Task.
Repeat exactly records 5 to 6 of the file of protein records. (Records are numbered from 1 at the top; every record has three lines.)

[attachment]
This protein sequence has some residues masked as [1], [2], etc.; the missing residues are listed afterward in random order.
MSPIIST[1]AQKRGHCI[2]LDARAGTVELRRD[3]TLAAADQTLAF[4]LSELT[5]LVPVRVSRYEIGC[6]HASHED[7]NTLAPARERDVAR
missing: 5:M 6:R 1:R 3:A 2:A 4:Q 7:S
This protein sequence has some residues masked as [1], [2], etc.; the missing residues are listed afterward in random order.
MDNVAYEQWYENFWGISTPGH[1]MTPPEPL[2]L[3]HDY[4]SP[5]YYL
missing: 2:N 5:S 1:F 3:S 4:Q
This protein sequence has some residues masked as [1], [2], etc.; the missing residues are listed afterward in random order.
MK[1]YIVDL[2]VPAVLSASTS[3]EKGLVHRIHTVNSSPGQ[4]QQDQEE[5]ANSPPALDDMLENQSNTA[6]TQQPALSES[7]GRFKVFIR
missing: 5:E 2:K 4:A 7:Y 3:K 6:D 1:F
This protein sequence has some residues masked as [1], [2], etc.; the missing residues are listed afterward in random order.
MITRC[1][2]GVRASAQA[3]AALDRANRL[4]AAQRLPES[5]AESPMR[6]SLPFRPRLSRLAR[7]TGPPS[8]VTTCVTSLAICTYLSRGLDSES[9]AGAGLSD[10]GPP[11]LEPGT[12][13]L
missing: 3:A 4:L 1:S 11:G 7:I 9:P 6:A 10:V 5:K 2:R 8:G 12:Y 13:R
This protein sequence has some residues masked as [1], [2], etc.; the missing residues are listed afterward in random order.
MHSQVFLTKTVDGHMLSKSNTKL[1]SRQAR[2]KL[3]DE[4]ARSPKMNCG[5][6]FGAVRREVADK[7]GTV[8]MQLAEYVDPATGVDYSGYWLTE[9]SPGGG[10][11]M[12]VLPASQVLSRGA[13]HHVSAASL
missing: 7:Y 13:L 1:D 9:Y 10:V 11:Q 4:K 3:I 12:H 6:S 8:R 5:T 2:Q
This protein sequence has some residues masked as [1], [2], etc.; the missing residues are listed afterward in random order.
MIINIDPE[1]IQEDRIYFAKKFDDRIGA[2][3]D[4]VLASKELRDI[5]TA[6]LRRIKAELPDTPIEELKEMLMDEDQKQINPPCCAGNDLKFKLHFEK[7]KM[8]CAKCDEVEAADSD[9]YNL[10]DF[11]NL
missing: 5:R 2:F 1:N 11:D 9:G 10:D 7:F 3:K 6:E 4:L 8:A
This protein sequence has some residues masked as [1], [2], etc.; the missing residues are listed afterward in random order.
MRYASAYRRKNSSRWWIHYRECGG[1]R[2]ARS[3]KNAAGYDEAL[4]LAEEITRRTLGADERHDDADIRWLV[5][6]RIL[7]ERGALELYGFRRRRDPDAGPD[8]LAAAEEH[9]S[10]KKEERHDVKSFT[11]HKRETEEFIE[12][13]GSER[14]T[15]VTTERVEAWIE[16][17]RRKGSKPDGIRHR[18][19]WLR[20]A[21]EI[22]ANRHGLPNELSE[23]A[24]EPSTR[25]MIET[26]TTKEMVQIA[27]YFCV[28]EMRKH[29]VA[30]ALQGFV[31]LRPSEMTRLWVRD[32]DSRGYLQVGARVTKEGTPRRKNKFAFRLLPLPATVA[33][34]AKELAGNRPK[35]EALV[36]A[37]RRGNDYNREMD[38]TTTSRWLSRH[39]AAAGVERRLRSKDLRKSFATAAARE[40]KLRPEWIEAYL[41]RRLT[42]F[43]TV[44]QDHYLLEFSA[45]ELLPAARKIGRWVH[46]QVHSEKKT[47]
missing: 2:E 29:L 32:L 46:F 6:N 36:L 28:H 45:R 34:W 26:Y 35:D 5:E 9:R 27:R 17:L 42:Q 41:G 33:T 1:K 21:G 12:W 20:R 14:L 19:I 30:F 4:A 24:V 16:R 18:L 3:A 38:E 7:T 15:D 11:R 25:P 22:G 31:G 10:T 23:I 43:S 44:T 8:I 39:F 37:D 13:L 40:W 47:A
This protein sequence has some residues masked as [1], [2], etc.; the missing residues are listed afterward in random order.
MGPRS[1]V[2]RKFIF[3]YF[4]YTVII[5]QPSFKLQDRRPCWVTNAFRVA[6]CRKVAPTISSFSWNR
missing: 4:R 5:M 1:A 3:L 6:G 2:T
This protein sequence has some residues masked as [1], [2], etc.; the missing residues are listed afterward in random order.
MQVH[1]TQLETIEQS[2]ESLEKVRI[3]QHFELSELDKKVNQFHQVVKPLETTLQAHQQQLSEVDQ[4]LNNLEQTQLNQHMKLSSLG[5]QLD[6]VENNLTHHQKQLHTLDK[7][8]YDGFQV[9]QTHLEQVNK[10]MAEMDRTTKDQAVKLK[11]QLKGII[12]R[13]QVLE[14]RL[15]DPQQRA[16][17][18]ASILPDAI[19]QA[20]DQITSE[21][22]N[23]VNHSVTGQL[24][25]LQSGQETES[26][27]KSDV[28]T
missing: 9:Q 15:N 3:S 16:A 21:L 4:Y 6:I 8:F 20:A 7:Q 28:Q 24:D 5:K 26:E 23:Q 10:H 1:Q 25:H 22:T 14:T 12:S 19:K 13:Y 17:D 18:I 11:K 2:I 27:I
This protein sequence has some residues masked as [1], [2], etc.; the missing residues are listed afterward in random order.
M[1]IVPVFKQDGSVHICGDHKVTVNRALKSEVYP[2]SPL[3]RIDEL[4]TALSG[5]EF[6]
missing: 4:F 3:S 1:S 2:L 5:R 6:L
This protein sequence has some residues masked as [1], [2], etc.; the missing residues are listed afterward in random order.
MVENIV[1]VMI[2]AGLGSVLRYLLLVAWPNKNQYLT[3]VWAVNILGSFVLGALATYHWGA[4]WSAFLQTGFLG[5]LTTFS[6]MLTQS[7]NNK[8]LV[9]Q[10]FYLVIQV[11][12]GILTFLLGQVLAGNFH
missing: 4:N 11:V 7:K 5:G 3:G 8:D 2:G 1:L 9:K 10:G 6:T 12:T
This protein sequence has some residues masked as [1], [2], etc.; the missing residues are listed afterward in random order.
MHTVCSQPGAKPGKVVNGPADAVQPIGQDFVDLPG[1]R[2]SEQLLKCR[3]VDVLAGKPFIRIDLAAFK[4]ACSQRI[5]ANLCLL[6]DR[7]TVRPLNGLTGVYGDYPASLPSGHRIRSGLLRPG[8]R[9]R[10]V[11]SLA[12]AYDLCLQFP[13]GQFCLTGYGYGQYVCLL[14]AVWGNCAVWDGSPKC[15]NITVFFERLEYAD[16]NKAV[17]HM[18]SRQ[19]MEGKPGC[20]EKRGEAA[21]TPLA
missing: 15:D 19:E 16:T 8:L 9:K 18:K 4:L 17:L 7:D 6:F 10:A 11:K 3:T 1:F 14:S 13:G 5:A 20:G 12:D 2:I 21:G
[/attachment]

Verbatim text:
This protein sequence has some residues masked as [1], [2], etc.; the missing residues are listed afterward in random order.
MHSQVFLTKTVDGHMLSKSNTKL[1]SRQAR[2]KL[3]DE[4]ARSPKMNCG[5][6]FGAVRREVADK[7]GTV[8]MQLAEYVDPATGVDYSGYWLTE[9]SPGGG[10][11]M[12]VLPASQVLSRGA[13]HHVSAASL
missing: 7:Y 13:L 1:D 9:Y 10:V 11:Q 4:K 3:I 12:H 6:S 8:R 5:T 2:Q
This protein sequence has some residues masked as [1], [2], etc.; the missing residues are listed afterward in random order.
MIINIDPE[1]IQEDRIYFAKKFDDRIGA[2][3]D[4]VLASKELRDI[5]TA[6]LRRIKAELPDTPIEELKEMLMDEDQKQINPPCCAGNDLKFKLHFEK[7]KM[8]CAKCDEVEAADSD[9]YNL[10]DF[11]NL
missing: 5:R 2:F 1:N 11:D 9:G 10:D 7:F 3:K 6:E 4:L 8:A